Some of the books I have authored were a product of the ‘road’. Having over one million miles with Delta alone, my second home was in the sky. For twenty seven years I conducted meetings in all fifty states and numerous other countries. There was a fresh audience each weekend. After twenty years of local work, I retired a few years ago and now speak locally by invitation; most of these are ‘pro-bono’. The time to retire is before people want you to or asked you to. If you wonder what it is like to live out of a suitcase, wake up in a strange bed and lay there a moment and wonder where you are, just get ‘on the road’ for about three decades and you’ll know.
The last meeting I held was number one-thousand four hundred and twenty seven. Saying good-bye to those you love more than life, making plane connections, drive through the winter time and eat wherever is a part of that schedule. What doctor or what hospital would I enter in case of emergency? The ‘ROAD‘ is no picnic and no price can be put on such a sacrifice without a genuine message and love for people.
The first meeting on schedule had the following themes. “Getting a Balance on Grace”, “How the Holy Spirit Works in the Lives of Believers today”, “How to Stay Married and Love Every Minute of it”, “The Marvel and Freedom of Giving”, “How to Handle Your Parents (designed for kids eight years old and older), and “Dealing With Bitterness.” All seven hours of teaching eventually made their way into book form or on tapes and CD’s. The next time you see a man devoting full time on the road give him a smile and a kindly word.
Public speaking, teaching others, or preaching the Word, all demand a single quality – SINCERITY. When an air of professionalism is relived on in teaching, a false concept of the teacher himself is established and perpetuated. He may develop a special brogue or a simulated smile and eventually practice an artificial laugh. Being ‘on the road’ invites a loss of true identity.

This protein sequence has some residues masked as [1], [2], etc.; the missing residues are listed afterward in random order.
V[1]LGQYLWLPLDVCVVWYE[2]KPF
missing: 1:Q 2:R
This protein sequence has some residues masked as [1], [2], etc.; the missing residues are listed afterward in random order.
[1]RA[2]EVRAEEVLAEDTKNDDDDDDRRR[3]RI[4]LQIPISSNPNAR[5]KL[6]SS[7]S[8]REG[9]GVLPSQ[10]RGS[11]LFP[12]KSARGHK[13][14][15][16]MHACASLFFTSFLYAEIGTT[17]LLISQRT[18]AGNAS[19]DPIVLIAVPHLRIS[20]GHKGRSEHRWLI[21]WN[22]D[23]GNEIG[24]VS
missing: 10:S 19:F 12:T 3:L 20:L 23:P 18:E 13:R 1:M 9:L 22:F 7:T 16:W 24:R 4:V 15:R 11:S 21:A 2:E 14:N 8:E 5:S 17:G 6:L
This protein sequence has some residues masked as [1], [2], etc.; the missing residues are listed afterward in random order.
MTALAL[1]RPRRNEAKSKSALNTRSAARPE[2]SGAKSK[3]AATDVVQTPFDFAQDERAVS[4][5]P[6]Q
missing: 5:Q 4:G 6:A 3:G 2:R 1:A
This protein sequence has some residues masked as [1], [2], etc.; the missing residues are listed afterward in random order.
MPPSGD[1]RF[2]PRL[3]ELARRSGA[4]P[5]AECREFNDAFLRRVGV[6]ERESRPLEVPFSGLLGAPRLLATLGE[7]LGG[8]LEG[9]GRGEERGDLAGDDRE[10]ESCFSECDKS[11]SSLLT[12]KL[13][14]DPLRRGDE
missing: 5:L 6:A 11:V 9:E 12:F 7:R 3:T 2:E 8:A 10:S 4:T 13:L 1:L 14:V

An optimist is a ninety year old man who marries a twenty one year old woman, and takes out a thirty year mortgage on a new house – near a school. That is the kind of person you enjoy being with. George Bernard Shaw said, “A pessimist is a person who thinks everybody is as nasty as he is and hates them for it.” Is the glass half-empty or half-filled? When your shoes have holes in them, are they wearing out or are you just getting your feet on the ground? It’s all a matter of attitude and concept. The road has a way of purifying you.
Our lives are not determined by what happens to us, but how we react to what happens. Success is not what life brings to you but the attitude we bring to life. A positive attitude and optimism causes a chain reaction of powerful thoughts, events and outcome. It is a catalyst, a spark that creates “Extraordinary results”. Years ago in a lectureship in Montana, an old man who had lost his mind was there in the care of his son. He had been a preacher there, and later was one of the church elders. The son was called out to receive a message. The old man rose, began shouting in meaningless words and red faced with anger, moved directly toward me. I stopped speaking and just waited. We came face to face, and I put my arms around him and whispered in his ear, “It’s alright brother, you have served well and the church here loves you.” He looked at me with pitiful eyes. His son rushed down the aisle and took him away. I turned to the audience and after moment of silence, I said, “When I get old and worn out and lose my mind . . . Will you love me, will you be kind and gracious and understanding?”
I received a letter recently from a friend in Austin, Texas. She writes about her husband, hardworking yet poor of earthly goods. No big diamonds or matching pearls had even been given. No big houses with vast acreage, or new cars to show the neighbors. He gave me something far more valuable than material things. He is my best friend that I can talk too and trust. I have a lover who cares for me and my needs. I have a husband who believes in and abides by the vows we took on our wedding day.
My children have a father who loves them and tells them so. You can also see it in his gracious words and actions. I have a partner for life who does romantic things like taking out the garbage, cutting grass and planting flowers. He even ‘stoops’ to rocking babies, washing dishes at times and holds my hand.
In generations past, men were expected to be strong, gentle and responsible. I thank God my husband has chose to be that kind of man.
An orphan boy, who had been shuffled from one family to another, was caught putting a note on the mail box bordering the road. It read, “WHOEVER FINDS THIS, I LOVE YOU.”
Go ahead, put it on your calling card – it’s on mine.